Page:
## Acknowledgments

The authors thank the High-Performance Computing Service of ZEDAT (Zentraleinrichtung für Datenverarbeitung) at Freie Universitaet Berlin (https://www.zedat.fu-berlin.de/HPC/EN/Home) for computing time, the Central European Society of Anticancer Drug Research for providing the study data, and Dr. Niklas Hartung for discussions about prior information.

## Authorship Contributions

*Participated in research design:* Henrich, Joerger, Huisinga, Kloft, Parra-Guillen.

*Performed data analysis:* Henrich.

*Wrote or contributed to the writing of the manuscript:* Henrich, Joerger, Kraff, Jaehde, Huisinga, Kloft, Parra-Guillen.

## Footnotes

- Received February 28, 2017.
- Accepted June 5, 2017.
C.K. and W.H. are supported by grants from an industry consortium comprising AbbVie Deutschland GmbH & Co. KG, Boehringer Ingelheim Pharma GmbH & Co. KG, Grünenthal GmbH, F. Hoffmann-La Roche Ltd., Merck KGaA, and Sanofi. C.K. is supported by grants from the Innovative Medicines Initiative Joint Undertaking (DDMoRe: Drug Disease Modelling Resources) and Diurnal Ltd.

C.K. and Z.P.P.-G. are co-senior authors.

Part of this work was previously presented at the following meetings:

Henrich A, Joerger M, Huisinga W, Kloft C, and Parra-Guillen ZP (2015) External evaluation of a PK/PD model describing the time course of paclitaxel and neutropenia in patients with advanced non-small cell lung cancer.

*24th Population Approach Group Europe (PAGE);*2015 Jun 02-05; Hersonissos, Greece.Henrich A, Joerger M, Huisinga W, Kloft C, and Parra-Guillen ZP (2015) Dose-individualisation of paclitaxel in patients with advanced non-small cell lung cancer: exploiting modelling and simulation to refine dosing algorithm.

*Annual Meeting of the Central European Society of Anticancer Drug Research (CESAR)*; 2015 Sep 17-19; Innsbruck, Austria.↵Henrich A, Joerger M, Kraff S, Jaehde U, Huisinga H, Kloft C, and Parra-Guillen ZP (2016) PK/PD model extension to characterise bone marrow exhaustion in cancer patient making use of a prior paclitaxel PK model.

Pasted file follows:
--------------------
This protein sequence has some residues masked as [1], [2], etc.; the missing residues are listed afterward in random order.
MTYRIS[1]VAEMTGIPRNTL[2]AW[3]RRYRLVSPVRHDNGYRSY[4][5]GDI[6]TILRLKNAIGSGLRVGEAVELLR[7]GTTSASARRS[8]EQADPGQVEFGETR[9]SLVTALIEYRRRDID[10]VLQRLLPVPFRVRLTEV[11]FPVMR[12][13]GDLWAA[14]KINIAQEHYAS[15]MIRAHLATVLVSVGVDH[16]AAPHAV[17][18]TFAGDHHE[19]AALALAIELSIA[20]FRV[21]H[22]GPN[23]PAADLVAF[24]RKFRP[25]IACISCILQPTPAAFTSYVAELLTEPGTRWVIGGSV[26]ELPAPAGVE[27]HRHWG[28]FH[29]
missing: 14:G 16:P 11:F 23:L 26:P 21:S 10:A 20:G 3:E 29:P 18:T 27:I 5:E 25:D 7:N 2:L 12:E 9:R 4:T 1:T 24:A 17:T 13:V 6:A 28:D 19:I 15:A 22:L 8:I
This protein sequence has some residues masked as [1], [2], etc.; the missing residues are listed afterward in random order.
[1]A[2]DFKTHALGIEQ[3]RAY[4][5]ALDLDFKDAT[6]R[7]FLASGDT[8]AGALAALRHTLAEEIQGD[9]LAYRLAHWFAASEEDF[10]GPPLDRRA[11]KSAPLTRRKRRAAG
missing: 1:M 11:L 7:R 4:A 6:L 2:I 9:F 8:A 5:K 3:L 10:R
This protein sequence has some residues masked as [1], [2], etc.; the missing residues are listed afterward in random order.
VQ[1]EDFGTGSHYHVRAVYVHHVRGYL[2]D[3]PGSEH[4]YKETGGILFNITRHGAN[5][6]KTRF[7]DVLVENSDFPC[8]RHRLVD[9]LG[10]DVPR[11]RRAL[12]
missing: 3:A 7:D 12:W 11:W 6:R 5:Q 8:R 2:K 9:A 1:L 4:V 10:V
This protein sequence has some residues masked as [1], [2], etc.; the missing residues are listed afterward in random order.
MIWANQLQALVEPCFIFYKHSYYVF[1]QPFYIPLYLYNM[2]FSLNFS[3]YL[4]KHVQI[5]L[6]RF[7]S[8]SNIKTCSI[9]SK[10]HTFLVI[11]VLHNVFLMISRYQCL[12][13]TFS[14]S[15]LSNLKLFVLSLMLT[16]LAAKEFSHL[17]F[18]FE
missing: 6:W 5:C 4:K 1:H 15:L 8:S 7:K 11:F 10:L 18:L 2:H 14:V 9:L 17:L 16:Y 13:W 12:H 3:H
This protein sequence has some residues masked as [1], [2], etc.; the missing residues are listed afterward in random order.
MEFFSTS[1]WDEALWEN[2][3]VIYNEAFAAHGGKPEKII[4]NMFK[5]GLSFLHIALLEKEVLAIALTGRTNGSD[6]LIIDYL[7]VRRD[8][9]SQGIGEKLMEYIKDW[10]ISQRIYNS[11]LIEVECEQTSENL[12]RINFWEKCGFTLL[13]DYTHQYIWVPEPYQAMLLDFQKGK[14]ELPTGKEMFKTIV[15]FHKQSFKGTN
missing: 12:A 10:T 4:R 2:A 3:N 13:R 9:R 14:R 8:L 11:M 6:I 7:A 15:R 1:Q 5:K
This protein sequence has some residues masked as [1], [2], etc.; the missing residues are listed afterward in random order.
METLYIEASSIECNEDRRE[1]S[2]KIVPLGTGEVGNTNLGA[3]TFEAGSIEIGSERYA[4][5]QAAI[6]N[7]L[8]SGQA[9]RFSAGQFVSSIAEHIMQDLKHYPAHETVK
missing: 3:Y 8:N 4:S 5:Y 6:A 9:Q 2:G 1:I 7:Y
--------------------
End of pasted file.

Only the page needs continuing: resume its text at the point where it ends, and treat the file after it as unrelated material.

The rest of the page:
*25*2016 Jun 07-10; Lisbon, Portugal. PAGE 25: 5879 [www.page-meeting.org/?abstract=5879], (2016).^{th}Population Approach Group Europe (PAGE);Henrich A, Joerger M, Huisinga W, Parra-Guillen ZP, and Kloft C (2016) Semi-mechanistic PK/PD modelling to characterise long-term deterioration of neutropenia in cancer patients.

*Annual Meeting of the Central European Society of Anticancer Drug Research (CESAR)*; 2016 Sep 08-10; Munich, Germany.Henrich A, Joerger M, Huisinga W, Kloft C, and Parra-Guillen ZP (2016) Characterisation of bone marrow exhaustion and long-term neutropenia by applying PK/PD modelling.

*Annual Meeting of the Deutsche Pharmazeutische Gesellschaft (DPhG);*2016 Oct 04-07; Munich, Germany.This article has supplemental material available at jpet.aspetjournals.org.

## Abbreviations

- AIC
- Akaike information criterion
- BASE
- baseline
- BME
- bone marrow exhaustion
- BSA
- body surface area
- CEPAC-TDM
- Central European Society for Anticancer Drug Research Study of Paclitaxel Therapeutic Drug Monitoring
- EBE
- empirical Bayesian estimate
- E
_{drug} - drug effect
- MAP
- maximum a posteriori
- MMT
- mean maturation time
- MRPE
_{p} - median relative prediction error for parameter p indicating bias
- pcVPC
- prediction-corrected visual predictive check
- PD
- pharmacodynamic/pharmacodynamics
- PK
- pharmacokinetic/pharmacokinetics
- RSE
- relative standard error
- SL
- slope factor
- T
_{C>0.05} - time of paclitaxel plasma concentration above the threshold of 0.05
*µ*M - VM
_{EL} - maximum elimination capacity

- Copyright © 2017 by The American Society for Pharmacology and Experimental Therapeutics